Factors associated with resilience among children and youths with disability during the COVID-19 pandemic

PLoS One. 2022 Jul 29;17(7):e0271229. doi: 10.1371/journal.pone.0271229. eCollection 2022.


There is evidence of negative impact of social distancing and confinement measures to manage the COVID-19 pandemic on children, including increased anxiety and depression and behaviour difficulties. Paradoxically, positive impacts like increased support and more self-care activities have also been documented. Little is known about the impact of the COVID-19 pandemic on the children with disability and the potential role of familial, environmental, and biological factors on mitigating this impact. The aims of the study were 1) identifying profiles of functioning across multiple domains during the COVID-19 pandemic and 2) examining the extent to which parenting self-efficacy, support in accessing schooling, and type of diagnosis predict the likelihood of resilience among children with disability, after controlling for household income and single-parent status. An online survey developed from COVID-19 guidance recommendations, was available from June 11- July 21, 2020, and resulted in a convenience sample of caregivers across Canada (n = 883) of children with disability (mean age of 9.4 years old, SDage = 5.7, 58% male). We conducted latent class analysis to examine the number of latent profiles on caregiver-reported changes of 12 functioning domains, as either ‘worsening’, ‘no change’, or ‘improving’. Most participants belonged to ‘stable’ or ‘worsening’ profiles. However, we identified a small subgroup with improvements in child functioning, a pattern indicative of a ‘resilient’ profile. Using a multinomial logistic regression, we found that diagnosis type, parenting self-efficacy and support in accessing schooling were associated with membership in the Resilient or Stable profiles compared to the Worsening profile, after controlling for single-parent status and income. Taken together, our findings identified variability in responses to adversity that is dependent on the child’s diagnosis type, parenting self-efficacy, and support in accessing schooling. By identifying potentially modifiable predictors of resilience, namely parenting self-efficacy and support in accessing schooling, we signal the potential for tailored supports for different diagnoses, through interventions that enhance caregiver empowerment, access to schooling, access to health and social services, and/or mitigate disparities resulting from social disadvantage.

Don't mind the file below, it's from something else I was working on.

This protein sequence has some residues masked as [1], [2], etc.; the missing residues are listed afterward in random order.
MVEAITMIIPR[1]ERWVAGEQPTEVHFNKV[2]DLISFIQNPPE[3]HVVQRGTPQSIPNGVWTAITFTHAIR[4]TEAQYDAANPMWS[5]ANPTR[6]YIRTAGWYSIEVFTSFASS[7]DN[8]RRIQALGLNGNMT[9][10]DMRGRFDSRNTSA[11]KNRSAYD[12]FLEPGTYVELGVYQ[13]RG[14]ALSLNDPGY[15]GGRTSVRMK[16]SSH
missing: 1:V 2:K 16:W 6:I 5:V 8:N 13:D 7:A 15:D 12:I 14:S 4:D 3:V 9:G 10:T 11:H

PMID:35905110 | DOI:10.1371/journal.pone.0271229

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